Trends in soil organic matter contents in Dutch grasslands and maize fields on sandy soils

Hanegraaf, M.C.; Hoffland, E.; Kuikman, P.J.; Brussaard, L.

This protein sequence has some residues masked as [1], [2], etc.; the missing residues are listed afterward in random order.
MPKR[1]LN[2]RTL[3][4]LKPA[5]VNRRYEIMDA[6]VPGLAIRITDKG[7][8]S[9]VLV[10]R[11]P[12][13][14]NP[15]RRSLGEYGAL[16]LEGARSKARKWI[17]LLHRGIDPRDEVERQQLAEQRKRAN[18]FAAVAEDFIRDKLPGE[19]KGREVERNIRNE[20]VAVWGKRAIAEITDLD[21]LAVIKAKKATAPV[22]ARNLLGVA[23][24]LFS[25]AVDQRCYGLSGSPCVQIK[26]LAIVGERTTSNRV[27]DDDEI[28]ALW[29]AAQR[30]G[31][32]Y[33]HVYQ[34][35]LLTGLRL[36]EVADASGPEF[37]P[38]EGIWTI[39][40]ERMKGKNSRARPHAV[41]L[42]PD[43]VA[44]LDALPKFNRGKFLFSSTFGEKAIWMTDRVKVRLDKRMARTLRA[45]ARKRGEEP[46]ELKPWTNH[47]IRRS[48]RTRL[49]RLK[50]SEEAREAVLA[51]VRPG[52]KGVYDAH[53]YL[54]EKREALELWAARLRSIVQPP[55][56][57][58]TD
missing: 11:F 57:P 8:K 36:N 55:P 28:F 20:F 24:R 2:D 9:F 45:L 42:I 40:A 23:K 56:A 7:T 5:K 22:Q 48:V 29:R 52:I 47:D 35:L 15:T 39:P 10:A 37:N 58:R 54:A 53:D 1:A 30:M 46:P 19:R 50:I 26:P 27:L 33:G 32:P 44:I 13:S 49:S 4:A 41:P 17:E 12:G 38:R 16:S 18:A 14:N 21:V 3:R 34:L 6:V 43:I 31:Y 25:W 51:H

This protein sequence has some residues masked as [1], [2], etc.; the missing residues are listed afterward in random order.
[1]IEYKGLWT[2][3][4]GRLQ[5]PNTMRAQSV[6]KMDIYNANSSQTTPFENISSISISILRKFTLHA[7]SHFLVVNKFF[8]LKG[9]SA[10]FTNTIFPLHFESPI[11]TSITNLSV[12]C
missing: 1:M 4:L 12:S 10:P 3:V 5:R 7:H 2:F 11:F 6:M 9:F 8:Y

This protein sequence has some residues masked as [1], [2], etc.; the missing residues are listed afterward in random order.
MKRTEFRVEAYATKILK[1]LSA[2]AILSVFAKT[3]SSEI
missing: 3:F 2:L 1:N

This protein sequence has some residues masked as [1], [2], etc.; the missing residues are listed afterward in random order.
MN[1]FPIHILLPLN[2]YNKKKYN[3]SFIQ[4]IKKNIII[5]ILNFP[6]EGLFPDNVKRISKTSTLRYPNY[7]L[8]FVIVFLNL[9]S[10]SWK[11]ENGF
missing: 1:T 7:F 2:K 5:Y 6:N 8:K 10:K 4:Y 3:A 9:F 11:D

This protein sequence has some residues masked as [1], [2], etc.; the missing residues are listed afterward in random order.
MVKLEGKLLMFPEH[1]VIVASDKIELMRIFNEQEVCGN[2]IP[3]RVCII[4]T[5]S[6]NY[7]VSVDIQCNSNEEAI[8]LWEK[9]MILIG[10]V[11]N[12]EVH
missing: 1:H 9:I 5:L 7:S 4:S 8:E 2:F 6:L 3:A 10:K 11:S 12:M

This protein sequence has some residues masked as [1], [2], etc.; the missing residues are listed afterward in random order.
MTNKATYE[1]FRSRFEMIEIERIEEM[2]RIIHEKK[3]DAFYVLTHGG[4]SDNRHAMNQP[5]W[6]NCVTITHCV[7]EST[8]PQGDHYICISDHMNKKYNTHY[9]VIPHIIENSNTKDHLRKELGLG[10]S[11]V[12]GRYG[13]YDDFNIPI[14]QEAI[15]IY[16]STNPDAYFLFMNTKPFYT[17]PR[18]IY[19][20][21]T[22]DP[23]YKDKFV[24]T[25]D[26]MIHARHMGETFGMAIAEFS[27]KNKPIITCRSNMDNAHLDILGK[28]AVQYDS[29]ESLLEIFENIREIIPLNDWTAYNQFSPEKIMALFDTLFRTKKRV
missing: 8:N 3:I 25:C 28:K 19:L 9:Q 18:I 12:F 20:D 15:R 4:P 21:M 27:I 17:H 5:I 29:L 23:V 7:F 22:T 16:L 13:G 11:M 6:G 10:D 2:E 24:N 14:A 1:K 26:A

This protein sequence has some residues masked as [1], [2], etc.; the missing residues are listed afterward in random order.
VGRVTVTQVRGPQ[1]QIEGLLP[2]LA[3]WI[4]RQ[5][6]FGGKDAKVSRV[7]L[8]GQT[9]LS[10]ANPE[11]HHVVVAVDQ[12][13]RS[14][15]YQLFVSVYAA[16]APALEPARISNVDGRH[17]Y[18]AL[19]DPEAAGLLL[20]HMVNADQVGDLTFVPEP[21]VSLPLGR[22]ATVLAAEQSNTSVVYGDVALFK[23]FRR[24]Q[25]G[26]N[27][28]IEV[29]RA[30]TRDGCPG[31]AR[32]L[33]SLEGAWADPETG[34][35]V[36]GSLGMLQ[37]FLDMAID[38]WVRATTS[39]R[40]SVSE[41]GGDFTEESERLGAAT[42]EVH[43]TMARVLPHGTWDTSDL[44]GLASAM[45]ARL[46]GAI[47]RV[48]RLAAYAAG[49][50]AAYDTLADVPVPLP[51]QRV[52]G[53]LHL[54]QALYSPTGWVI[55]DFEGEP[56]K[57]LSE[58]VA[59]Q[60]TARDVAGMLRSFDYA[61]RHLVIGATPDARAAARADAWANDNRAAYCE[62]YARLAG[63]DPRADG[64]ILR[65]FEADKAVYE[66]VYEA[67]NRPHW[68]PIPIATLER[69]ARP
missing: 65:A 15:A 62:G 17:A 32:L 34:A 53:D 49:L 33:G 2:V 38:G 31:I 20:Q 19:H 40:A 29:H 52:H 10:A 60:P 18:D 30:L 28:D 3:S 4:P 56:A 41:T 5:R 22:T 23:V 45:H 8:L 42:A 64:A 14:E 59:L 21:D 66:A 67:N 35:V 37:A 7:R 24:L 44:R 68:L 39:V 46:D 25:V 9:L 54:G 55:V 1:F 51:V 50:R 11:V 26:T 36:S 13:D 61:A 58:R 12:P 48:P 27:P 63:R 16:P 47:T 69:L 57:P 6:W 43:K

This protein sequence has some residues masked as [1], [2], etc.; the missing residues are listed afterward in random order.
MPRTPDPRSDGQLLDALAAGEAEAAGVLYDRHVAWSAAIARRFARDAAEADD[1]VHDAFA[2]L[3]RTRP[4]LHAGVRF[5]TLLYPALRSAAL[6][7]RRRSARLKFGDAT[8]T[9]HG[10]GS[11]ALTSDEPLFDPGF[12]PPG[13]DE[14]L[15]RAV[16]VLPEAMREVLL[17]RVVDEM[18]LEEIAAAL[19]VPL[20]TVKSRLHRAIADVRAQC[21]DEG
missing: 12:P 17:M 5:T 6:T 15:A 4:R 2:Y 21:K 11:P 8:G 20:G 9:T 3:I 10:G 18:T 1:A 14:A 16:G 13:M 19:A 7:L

There is considerable concern in Europe that soil organic matter (SOM) contents are declining, which would threaten both agriculture and the environment. We performed a trend analysis of SOM contents in sandy soils, using historic data from routine agricultural soil analyses. Data were selected from grass, grass-maize rotation and maize fields in four adjacent provinces that had been sampled four to five times during the period 1984¿2004. Absolute (at least 1%) and relative changes (SOMt=20/SOMt=0) were calculated and regressed against initial SOM contents. Mean SOM content showed a north-south gradient per cropping system. We found no single uniform trend in SOM contents for any of the three systems. Over the 20-year period, SOM declined in c. 25% of all grasslands, amounting to 185 000 of the 635 000 hectares of land under grass and forage crops in the four provinces, and increased in a total of 267 000 hectares. Carbon accumulation in grassland sandy soils was calculated at 39 g C m¿2 year¿1 (top 5 cm). For the grasslands, initial SOM contents were linearly and negatively related to absolute changes in SOM; the relation with the relative change was best explained by using log-transformed values of SOM. We conclude that in grassland soils in the Netherlands, conservation of SOM requires identification of high-risk fields rather than high-risk areas. For continuous maize on sandy soils, the entire area may be denoted as high-risk, because all fields could reach the critical limit of 3.4% SOM in the near future